Holiday Travel and Safety Tips: Orthopedic Spine Surgeon Michael Gleiber MD In The News

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Minimally invasive spine surgeon Dr. Michael A. Gleiber, MD, FAAOS has published a new article in which he lists six ways that air travelers can avoid back pain while in the air, and after they arrive at their destination.

Dr. Michael A. Gleiber, MD is a trusted expert in the field of minimally invasive spine surgery.

Dr. Michael A. Gleiber, MD is a trusted expert in the field of minimally invasive spine surgery.

Following these tips will make the overall flight experience healthier and safer, and a more enjoyable holiday season that is memorable for all of the right reasons!

As reported by ABC News, an estimated 38.1 million people – or about 10 percent of the entire U.S. population – will board a flight this holiday season. And to ensure that travelers avoid turning a festive trip into a visit to the walk-in clinic or emergency room, top spine surgeon Dr. Michael A. Gleiber, MD, FAAOS has published a new article on how to make holiday air travel healthier and safer.

“Whether they’re on a quick commuter flight or a cross-country trek, many people experience back pain – especially those who already have a pre-existing back condition, or a lingering injury that has not fully healed or been properly treated,” commented Dr. Gleiber, who is a spokesperson for the American Academy of Orthopaedic Surgeons, and exclusively focuses his West Palm Beach-based practice on treating injuries and diseases of the cervical, thoracic and lumbar spine.

According to Dr. Gleiber, travelers should keep the following 6 tips in mind to avoid back pain problems in the air and after they arrive at their destination:

  • Ensure adequate back support. If bringing a pillow along for the ride isn’t feasible due to limited packing space, then use an inflatable pillow. It is also important to support the lower back with a lumbar support pillow or back brace. If neither of these are available, use a rolled up blanket, jacket or sweater.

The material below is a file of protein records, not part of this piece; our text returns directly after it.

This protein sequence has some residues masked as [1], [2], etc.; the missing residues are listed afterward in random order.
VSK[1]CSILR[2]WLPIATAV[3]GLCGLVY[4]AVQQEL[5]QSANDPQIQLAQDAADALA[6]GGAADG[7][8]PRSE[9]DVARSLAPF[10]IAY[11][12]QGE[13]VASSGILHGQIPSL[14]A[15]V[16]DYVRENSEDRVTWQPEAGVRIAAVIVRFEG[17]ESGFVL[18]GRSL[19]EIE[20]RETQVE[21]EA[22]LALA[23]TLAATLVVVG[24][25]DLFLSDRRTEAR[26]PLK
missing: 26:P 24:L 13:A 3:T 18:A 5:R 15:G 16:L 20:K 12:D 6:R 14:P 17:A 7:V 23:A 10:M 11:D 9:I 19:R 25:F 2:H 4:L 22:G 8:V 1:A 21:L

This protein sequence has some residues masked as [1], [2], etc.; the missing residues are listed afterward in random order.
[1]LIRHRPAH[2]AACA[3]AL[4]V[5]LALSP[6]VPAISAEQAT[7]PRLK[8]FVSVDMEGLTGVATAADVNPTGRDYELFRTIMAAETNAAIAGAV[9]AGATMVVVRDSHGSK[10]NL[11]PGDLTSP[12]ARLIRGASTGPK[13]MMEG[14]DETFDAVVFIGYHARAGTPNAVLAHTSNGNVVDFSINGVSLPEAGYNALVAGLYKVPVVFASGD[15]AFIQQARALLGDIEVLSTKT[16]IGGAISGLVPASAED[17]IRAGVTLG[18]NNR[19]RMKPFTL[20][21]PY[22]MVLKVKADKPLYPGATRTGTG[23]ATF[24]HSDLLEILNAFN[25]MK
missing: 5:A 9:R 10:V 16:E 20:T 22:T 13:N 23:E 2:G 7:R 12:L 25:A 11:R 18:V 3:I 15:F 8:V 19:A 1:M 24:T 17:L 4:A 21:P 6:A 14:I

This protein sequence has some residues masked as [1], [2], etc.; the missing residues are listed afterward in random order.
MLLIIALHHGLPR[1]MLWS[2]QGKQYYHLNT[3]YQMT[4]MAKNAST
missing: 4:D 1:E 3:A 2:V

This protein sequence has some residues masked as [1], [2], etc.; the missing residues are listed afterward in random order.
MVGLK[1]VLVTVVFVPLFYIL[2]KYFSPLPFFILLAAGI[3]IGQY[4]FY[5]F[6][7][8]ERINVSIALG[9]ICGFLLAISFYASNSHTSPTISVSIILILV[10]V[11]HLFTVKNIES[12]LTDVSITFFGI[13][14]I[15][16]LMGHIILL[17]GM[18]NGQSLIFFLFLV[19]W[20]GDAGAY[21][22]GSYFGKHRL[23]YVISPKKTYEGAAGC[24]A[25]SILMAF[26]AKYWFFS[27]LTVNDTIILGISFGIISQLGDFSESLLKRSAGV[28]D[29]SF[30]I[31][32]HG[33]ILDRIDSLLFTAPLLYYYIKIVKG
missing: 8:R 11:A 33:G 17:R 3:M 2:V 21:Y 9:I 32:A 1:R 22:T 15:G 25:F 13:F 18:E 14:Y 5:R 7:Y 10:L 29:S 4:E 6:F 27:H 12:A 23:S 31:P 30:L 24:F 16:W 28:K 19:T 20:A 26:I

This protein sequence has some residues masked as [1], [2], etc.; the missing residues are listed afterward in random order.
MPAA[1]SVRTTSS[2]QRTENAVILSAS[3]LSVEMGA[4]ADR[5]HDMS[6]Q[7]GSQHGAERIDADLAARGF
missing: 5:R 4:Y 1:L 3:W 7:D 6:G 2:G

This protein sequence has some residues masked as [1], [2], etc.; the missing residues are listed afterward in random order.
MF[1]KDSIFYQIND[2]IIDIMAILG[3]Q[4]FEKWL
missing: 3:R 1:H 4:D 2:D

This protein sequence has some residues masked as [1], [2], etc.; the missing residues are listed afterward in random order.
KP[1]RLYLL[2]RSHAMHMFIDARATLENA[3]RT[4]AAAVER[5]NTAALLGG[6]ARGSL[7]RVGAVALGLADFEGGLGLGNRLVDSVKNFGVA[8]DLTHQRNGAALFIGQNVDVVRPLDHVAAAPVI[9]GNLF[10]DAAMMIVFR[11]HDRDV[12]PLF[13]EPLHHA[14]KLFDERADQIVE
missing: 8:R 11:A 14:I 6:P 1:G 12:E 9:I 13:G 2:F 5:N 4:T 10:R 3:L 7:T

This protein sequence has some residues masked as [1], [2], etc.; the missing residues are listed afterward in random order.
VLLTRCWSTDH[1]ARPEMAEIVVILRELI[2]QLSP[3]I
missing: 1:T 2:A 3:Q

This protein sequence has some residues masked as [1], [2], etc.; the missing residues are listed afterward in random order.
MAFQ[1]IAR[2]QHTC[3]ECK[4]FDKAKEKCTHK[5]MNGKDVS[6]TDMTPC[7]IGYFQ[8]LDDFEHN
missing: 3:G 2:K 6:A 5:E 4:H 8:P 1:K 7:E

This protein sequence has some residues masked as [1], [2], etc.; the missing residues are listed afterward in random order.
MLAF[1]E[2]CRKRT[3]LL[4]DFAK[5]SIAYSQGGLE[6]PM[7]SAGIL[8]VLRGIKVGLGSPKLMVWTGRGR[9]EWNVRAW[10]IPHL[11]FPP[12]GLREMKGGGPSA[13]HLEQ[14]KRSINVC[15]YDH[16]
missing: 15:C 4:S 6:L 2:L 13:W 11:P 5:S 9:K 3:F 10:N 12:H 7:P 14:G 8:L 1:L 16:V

• Sit properly so that the knees are at a right angle (90 degrees), the back is properly aligned, and the headrest supports the center of the head. A pillow can be placed under the feet if desired or necessary. Taller travelers are advised to try and sit in an exit row or bulkhead seat if possible.
  • Every 30 minutes (unless the fasten seatbelt sign is on), get up, move around, and stretch the hamstrings and hip flexors to promote circulation, prevent blood clots, and ease tension in the lower back. This routine also delivers nutrients and oxygen to the back, which keeps the tissues from stiffening – and causing pain.
  • Cabin air is very dry, and flying dehydrates the body due to the high altitude. Stay hydrated by drinking water, and avoiding coffee, tea, alcohol and soda. Drinking water also helps prevent circulatory problems that result from stiffened tissues.
  • Try to book a flight that is less likely to be packed with fellow travelers, so that there is more room to move around and stretch. Fewer passengers also typically means that more overhead storage bin space is available, and therefore more legroom.
  • Pack as lightly as possible, and use a lightweight suitcase with wheels and a handle. And when lifting luggage, always bend at the knees and try to distribute the weight evenly. If using a shoulder bag, then frequently switch sides in order to avoid placing excess stress on one side of the back.

Added Dr. Gleiber: “Following these tips will make the overall flight experience healthier and safer, and a more enjoyable holiday season that is memorable for all of the right reasons!”

The full text of article entitled “Air Travel Tips from a Spine Surgeon” is available on Dr. Gleiber’s website at http://michaelgleibermd.com/news/air-travel-tips-spine-surgeon.

Additional articles by Dr. Gleiber on spine health, pain relief, effective exercising and more are available at http://michaelgleibermd.com, or by following Dr. Gleiber on Facebook and Twitter.

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